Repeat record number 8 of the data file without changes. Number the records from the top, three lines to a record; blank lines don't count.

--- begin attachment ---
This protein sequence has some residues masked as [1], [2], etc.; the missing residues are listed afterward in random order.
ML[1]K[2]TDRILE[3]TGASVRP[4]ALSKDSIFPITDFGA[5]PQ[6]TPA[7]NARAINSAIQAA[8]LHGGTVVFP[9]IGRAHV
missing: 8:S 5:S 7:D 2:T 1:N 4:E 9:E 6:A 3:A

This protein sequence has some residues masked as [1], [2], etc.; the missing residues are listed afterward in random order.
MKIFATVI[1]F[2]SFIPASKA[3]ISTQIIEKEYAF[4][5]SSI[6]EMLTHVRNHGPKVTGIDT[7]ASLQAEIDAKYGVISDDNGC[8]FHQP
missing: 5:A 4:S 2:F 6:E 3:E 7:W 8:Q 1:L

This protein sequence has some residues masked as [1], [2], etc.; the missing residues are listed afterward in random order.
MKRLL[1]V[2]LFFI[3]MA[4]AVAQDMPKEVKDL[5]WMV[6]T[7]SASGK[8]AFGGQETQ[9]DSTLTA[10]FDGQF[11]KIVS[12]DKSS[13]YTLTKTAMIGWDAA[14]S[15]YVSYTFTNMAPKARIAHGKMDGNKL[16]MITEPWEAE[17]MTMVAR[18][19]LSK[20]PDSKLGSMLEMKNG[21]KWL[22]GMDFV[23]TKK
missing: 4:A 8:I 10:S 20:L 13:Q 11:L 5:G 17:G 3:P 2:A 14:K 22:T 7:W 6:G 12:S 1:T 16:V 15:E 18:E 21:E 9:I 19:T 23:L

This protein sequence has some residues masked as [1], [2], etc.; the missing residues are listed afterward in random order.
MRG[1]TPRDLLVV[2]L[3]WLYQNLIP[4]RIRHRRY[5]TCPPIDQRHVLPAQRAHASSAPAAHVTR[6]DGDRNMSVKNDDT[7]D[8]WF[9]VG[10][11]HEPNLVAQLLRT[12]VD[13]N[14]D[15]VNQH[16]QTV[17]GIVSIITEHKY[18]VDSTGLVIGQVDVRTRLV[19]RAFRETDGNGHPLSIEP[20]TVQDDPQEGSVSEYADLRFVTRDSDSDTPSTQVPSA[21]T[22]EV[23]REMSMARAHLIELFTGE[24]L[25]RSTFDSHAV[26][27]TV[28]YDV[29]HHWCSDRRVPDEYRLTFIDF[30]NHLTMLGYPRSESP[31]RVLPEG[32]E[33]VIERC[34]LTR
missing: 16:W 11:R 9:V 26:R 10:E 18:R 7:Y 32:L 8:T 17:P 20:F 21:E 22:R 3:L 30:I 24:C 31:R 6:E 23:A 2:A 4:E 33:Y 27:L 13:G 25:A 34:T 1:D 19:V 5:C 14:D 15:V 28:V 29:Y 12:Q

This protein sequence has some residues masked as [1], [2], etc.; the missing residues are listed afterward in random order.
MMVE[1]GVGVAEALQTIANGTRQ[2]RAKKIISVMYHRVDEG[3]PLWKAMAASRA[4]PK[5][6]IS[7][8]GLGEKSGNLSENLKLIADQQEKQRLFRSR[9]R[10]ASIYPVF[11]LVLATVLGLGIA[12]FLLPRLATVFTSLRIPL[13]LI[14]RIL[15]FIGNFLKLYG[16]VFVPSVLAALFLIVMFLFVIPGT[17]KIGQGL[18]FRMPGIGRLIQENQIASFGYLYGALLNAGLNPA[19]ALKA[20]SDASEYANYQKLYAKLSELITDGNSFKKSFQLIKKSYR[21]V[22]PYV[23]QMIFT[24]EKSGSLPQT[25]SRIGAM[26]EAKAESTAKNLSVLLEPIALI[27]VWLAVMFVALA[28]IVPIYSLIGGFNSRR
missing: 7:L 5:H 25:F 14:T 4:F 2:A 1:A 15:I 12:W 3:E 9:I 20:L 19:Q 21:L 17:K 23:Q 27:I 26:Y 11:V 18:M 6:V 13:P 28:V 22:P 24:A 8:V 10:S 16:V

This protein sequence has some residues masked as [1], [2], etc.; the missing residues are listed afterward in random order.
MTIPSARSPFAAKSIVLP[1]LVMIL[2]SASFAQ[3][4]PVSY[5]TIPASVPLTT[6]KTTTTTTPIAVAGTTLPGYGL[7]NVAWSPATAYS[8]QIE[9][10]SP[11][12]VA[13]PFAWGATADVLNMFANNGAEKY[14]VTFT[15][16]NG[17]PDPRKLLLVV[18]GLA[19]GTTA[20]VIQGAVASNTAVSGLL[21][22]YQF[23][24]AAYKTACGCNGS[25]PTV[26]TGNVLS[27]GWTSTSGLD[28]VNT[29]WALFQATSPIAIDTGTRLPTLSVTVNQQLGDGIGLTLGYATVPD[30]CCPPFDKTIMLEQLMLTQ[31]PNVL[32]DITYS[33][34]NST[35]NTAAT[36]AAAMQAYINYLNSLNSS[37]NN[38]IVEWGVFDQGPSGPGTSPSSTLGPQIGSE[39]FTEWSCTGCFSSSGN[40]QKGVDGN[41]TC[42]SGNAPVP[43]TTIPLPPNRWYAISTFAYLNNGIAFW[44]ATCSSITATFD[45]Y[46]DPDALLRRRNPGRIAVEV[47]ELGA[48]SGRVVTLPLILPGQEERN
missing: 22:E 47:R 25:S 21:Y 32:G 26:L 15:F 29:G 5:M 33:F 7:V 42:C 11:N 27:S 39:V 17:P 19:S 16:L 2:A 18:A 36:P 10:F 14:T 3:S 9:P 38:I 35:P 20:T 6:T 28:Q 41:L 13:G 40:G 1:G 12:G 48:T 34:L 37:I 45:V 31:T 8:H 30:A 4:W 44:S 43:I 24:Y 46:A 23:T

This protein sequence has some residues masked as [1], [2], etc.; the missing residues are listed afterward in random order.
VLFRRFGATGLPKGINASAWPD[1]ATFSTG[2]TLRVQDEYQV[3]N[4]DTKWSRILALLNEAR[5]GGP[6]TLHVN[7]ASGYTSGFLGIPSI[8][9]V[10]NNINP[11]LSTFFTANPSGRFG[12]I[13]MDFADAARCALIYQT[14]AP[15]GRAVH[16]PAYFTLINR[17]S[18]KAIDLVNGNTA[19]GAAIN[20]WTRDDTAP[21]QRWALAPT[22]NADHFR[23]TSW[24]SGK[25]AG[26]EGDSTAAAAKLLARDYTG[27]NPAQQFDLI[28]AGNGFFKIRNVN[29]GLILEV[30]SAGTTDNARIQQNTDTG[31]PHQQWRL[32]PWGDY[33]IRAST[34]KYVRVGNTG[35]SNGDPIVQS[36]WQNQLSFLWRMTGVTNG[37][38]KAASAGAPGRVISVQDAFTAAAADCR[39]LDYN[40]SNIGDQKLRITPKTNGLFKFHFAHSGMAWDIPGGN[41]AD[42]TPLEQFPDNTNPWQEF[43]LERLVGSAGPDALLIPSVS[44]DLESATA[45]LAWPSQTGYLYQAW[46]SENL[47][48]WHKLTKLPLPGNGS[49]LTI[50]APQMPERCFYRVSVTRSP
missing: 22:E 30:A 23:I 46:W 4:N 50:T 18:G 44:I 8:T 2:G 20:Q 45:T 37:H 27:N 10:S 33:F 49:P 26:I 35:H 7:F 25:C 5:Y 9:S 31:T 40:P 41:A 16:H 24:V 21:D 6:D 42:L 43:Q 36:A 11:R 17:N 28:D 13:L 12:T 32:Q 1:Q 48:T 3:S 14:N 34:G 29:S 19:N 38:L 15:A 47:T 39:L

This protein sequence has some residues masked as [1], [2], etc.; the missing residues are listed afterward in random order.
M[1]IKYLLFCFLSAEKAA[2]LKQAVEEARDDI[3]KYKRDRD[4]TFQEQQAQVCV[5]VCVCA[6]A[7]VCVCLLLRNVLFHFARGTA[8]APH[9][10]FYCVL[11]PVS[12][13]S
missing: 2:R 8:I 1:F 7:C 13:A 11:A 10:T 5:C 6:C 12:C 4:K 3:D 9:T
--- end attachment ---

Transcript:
This protein sequence has some residues masked as [1], [2], etc.; the missing residues are listed afterward in random order.
M[1]IKYLLFCFLSAEKAA[2]LKQAVEEARDDI[3]KYKRDRD[4]TFQEQQAQVCV[5]VCVCA[6]A[7]VCVCLLLRNVLFHFARGTA[8]APH[9][10]FYCVL[11]PVS[12][13]S
missing: 2:R 8:I 1:F 7:C 13:A 11:A 10:T 5:C 6:C 12:C 4:K 3:D 9:T